Sales Tax Proposal to Support Parks

The Mayor’s proposed penny increase would create nearly $1 billion for roads and parks on the ballot in 2024.

On December 27, 2022, Mayor Carter announced a proposed one-percent increase in local sales tax to invest in necessary, long-overdue improvements to Saint Paul streets and aging parks facilities.

“A one-cent sales tax would provide a billion dollars to revitalize our City’s streets and parks while sharing the cost among the many residents, businesses, commuters, and visitors who benefit from them every day,” said Mayor Carter.

“A penny sales tax would help fund necessary investment in Saint Paul’s streets and parks,” said Saint Paul City Council President Amy Brendmoen. “It is one important part of a full funding package that the legislature can support to make our Capital City truly shine.”

The estimated $984 million in revenue generated over 20 years by the proposed one-percent sales tax increase would fund historic investments in regionally significant transportation infrastructure and the City’s nationally recognized parks and recreation facilities, significantly improving the safety of everyone living, working, and enjoying Saint Paul, while supporting the long-term economic vitality of Minnesota.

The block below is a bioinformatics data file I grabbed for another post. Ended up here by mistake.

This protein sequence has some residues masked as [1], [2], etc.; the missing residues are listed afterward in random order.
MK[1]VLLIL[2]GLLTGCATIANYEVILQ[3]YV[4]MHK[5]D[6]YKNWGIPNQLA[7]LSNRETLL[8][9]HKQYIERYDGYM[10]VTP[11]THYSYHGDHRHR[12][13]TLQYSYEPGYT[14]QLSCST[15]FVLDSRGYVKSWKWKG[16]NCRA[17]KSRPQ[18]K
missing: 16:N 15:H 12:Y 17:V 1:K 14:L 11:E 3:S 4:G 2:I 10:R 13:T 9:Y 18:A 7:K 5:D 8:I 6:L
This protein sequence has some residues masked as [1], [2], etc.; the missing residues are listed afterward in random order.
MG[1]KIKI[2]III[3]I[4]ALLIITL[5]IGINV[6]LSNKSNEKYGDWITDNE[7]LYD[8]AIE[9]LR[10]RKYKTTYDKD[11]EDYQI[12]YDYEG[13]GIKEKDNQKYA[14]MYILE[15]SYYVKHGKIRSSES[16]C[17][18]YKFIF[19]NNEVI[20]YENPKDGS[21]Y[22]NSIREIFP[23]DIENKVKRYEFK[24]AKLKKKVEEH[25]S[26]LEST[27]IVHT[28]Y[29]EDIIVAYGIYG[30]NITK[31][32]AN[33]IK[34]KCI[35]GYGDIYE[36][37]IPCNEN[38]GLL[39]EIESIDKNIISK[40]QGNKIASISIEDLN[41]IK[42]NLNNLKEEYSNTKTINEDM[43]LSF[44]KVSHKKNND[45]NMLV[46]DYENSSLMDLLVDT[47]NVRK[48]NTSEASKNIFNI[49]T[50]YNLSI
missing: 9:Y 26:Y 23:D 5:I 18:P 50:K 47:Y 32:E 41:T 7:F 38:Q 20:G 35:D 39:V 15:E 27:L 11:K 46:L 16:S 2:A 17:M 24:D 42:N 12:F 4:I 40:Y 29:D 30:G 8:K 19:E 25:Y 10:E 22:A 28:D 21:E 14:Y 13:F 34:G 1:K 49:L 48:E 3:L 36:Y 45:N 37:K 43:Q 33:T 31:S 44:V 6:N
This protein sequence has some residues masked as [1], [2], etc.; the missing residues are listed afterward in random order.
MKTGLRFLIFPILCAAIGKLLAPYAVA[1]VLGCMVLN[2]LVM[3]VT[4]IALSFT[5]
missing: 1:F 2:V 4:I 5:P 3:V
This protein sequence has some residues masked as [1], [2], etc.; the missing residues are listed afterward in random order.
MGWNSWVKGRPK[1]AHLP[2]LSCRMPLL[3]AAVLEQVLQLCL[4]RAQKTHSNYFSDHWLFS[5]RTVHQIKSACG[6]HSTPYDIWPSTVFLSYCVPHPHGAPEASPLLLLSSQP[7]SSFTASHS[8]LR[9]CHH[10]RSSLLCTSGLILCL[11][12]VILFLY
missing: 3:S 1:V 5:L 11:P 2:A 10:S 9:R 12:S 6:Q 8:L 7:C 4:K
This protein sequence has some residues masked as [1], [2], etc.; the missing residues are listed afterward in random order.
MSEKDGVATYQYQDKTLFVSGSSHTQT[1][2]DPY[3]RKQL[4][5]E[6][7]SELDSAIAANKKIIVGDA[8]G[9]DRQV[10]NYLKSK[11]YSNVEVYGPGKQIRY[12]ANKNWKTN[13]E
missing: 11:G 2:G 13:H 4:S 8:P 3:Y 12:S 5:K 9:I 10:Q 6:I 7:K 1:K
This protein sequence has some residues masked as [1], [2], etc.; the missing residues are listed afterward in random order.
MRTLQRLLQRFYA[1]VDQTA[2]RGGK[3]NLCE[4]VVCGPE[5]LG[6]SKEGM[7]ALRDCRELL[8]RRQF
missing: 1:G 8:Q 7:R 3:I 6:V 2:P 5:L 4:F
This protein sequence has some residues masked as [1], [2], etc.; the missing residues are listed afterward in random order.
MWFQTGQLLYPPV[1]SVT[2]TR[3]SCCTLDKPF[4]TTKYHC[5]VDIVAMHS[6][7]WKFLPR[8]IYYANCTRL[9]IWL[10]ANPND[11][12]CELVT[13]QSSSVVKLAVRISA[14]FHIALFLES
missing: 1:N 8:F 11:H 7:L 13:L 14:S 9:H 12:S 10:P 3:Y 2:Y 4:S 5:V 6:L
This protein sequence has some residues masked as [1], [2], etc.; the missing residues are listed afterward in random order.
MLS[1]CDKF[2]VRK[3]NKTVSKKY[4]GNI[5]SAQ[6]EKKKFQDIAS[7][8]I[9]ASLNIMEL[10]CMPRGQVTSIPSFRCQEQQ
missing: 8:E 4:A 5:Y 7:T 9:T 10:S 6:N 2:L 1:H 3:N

The Saint Paul Parks Conservancy believes that well-maintained parks, rec centers, and streets are essential for every resident to pursue wellness, life-long learning, and personal growth. Strong parks and safe roads in every neighborhood increase equity for all families. We can attest to the pressing need for new revenue to support the critical infrastructure of our parks and streets. The average age of our park facilities is nearly 40 years old. Our small downtown parks host nearly six million visitors annually, a significant burden on infrastructure and the environment. Current resources only allow for replacing a couple of sport courts and playgrounds every year, which keeps our system falling behind on deferred maintenance. The time has come for big thinking about how the Capital City’s parks, recreation, and streets are funded. The funding effort should also include lobbying the legislature to fully fund its commitment to Local Government Aid (LGA) funding for our Capital City, as well as to fully funding the state-mandated budget appropriation for metro area parks at the full 42% vs. the current 9% that it currently funds.